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Hook, Line, and Sinker!


Role Players fall into one of two categories: the kind that give some thought to the lives their characters had before the campaign started, and those that don’t. Those that don’t have given the GM a blank slate, which of course tells me that I can feel free to populate that person’s past with whatever I feel like laying on them. I’m not saying you should have that PC’s twin brother who can mind control said PC without a die roll show up at the start of every session and take over the PC’s actions every session. That gets old rather quickly. (Believe me, I know. I had one of those GMs) What I’m saying is that when you want the PCs to consider actually doing some incredibly risky or stupid things, and for some strange reason this time they aren’t, you should feel free to up the ante by imperiling  an aged relative, former lover, or beloved pet that the player didn’t know their character had until you mentioned it during the session. This, if you have even semi-decent players, can add some spice to the session!

It can also ensure that you receive a back-story from said player at the top of the next session.

Then you have the players who provide you with some background information. This can be in the form of a list of people the character is related to, a short blurb about some memorable moment in their life, or a 1,000 page thesis on the character’s motivations. Some players are kind enough to actually bait those back-story hooks for you. Others are sure to tell you how they have no relatives, lived their entire life in a dark tunnel, and have never met anyone before the campaign started; or alternately give you every last detail about every person their character has ever met, including the doctor who slapped their butt at birth, and what all of these people’s motivations are. I have no doubt that those others have mind controlling twin brothers in their pasts. The thing to remember here is a key element of any story: Point of View.

It is important to let your players know, up front, that the events detailed in their back-stories are the events as seen through the eyes of their characters. They can feel free to give you motives for these events, but unless the character performed the actions those are possible motives. The character can’t possibly know what the actual motives for actions they didn’t perform were unless they happened to have been Awakened on the Mastigos Path at the time of the action.

Let’s take for example one of the characters in my Mage campaign. Let’s call him, oh, I don’t know… how about Damien. Yes, let’s call him Damien. Damien’s back-story says that somebody stabbed him in the chest in the middle of a New York City street late one evening. This near death experience caused his soul to Awaken. Damien is now determined to use his new found abilities to  find out who tried to kill him, and why they left this odd looking brass knife sticking out of his rib cage. As GM, I’m perfectly fine with this element of his story. As a matter of fact, having read his story, I can come up with any number of people who might have been inspired to attempt to stab him to death. All the same, I caution him that the events in his history are described as they were seen through Damien’s eyes. It’s always possible that things are not quite as they appeared to Damien. Damien’s player actually seems happy about this (he didn’t know me very well back then), and tells me to go ahead.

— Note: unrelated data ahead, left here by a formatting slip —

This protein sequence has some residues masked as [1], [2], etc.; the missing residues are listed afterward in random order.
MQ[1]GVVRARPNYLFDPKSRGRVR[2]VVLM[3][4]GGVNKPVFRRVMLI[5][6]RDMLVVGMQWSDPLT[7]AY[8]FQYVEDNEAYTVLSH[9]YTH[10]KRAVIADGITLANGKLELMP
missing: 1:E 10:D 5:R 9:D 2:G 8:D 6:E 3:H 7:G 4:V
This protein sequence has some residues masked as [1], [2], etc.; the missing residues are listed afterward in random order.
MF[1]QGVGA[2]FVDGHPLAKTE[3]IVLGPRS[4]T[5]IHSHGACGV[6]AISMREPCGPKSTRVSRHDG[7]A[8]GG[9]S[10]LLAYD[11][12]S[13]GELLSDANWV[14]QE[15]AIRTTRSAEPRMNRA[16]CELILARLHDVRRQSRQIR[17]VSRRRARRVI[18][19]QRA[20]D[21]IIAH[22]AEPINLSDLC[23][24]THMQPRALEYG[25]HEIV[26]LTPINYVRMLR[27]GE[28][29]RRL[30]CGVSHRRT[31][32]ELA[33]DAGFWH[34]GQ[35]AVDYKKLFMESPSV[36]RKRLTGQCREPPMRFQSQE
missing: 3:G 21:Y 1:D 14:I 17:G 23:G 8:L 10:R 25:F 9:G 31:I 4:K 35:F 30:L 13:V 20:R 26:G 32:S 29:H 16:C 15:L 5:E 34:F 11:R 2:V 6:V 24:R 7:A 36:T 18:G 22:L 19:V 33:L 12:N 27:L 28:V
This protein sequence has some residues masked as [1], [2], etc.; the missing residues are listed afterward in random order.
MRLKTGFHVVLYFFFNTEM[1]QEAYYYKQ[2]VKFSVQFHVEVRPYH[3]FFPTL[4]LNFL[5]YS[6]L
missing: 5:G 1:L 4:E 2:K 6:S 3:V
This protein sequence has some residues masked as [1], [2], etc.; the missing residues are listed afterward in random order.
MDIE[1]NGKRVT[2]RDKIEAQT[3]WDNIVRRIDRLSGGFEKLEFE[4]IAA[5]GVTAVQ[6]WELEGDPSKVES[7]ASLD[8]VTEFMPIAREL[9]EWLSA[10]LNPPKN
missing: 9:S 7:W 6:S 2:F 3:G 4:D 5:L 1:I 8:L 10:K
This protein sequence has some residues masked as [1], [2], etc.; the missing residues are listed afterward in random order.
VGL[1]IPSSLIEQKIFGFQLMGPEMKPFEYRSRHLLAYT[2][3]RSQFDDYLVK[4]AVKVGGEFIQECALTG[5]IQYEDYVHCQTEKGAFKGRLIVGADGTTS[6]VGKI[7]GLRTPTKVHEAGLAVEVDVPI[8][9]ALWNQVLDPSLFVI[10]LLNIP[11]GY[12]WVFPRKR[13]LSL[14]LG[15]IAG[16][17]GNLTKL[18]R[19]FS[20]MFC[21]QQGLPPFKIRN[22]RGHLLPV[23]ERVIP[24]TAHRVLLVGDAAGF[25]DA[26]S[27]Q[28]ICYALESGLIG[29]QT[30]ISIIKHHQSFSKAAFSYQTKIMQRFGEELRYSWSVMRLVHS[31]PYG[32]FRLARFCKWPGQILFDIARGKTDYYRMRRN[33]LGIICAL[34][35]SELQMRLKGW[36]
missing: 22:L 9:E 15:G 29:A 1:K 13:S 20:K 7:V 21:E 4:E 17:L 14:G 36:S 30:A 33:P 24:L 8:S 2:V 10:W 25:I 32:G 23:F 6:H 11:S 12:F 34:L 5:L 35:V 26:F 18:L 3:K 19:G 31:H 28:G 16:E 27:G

This was his second mistake. (Joining the campaign happened first.)

I now have a free hand to decide that the stabbing was… an accident? Maybe there was some parasite on his chest that he couldn’t see because he wasn’t a Mage at the time. Maybe this unknown assailant was trying to save him! Maybe it was a case of mistaken identity. Poor Damien really isn’t some twisted Fae creature trying to hunt down poor innocent Changelings, he was just in the wrong place at the wrong time! Maybe someone thought it was time for Damien to Wake Up!

I can take what he thought was a case of someone trying to kill him, and totally twist it into something he never suspected – as long as it makes sense to the rest of the back-story. If it doesn’t make sense you’re cheating. In the context of the other events in this character’s story, and in the rest of the campaign world, does this motive make sense? If yes, go with it! Blow minds! You’ll be glad you did.

Mages Make Me Cry

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